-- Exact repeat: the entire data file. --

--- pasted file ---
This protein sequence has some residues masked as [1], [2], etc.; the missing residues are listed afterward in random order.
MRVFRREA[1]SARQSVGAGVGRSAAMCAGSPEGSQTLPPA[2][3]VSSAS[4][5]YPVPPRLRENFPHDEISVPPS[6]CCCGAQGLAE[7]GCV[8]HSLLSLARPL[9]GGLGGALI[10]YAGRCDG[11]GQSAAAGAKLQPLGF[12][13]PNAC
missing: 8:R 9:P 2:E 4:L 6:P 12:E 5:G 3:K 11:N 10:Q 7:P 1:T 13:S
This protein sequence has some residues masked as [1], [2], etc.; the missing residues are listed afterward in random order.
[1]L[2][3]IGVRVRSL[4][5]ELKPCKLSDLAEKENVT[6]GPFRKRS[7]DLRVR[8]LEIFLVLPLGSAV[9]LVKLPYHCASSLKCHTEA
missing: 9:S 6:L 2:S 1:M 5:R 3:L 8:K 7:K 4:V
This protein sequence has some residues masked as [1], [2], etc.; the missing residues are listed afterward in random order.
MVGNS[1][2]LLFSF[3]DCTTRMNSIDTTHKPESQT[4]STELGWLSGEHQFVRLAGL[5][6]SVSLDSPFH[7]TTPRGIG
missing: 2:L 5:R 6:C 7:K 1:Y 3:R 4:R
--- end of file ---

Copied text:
This protein sequence has some residues masked as [1], [2], etc.; the missing residues are listed afterward in random order.
MRVFRREA[1]SARQSVGAGVGRSAAMCAGSPEGSQTLPPA[2][3]VSSAS[4][5]YPVPPRLRENFPHDEISVPPS[6]CCCGAQGLAE[7]GCV[8]HSLLSLARPL[9]GGLGGALI[10]YAGRCDG[11]GQSAAAGAKLQPLGF[12][13]PNAC
missing: 8:R 9:P 2:E 4:L 6:P 12:E 5:G 3:K 11:N 10:Q 7:P 1:T 13:S
This protein sequence has some residues masked as [1], [2], etc.; the missing residues are listed afterward in random order.
[1]L[2][3]IGVRVRSL[4][5]ELKPCKLSDLAEKENVT[6]GPFRKRS[7]DLRVR[8]LEIFLVLPLGSAV[9]LVKLPYHCASSLKCHTEA
missing: 9:S 6:L 2:S 1:M 5:R 3:L 8:K 7:K 4:V
This protein sequence has some residues masked as [1], [2], etc.; the missing residues are listed afterward in random order.
MVGNS[1][2]LLFSF[3]DCTTRMNSIDTTHKPESQT[4]STELGWLSGEHQFVRLAGL[5][6]SVSLDSPFH[7]TTPRGIG
missing: 2:L 5:R 6:C 7:K 1:Y 3:R 4:R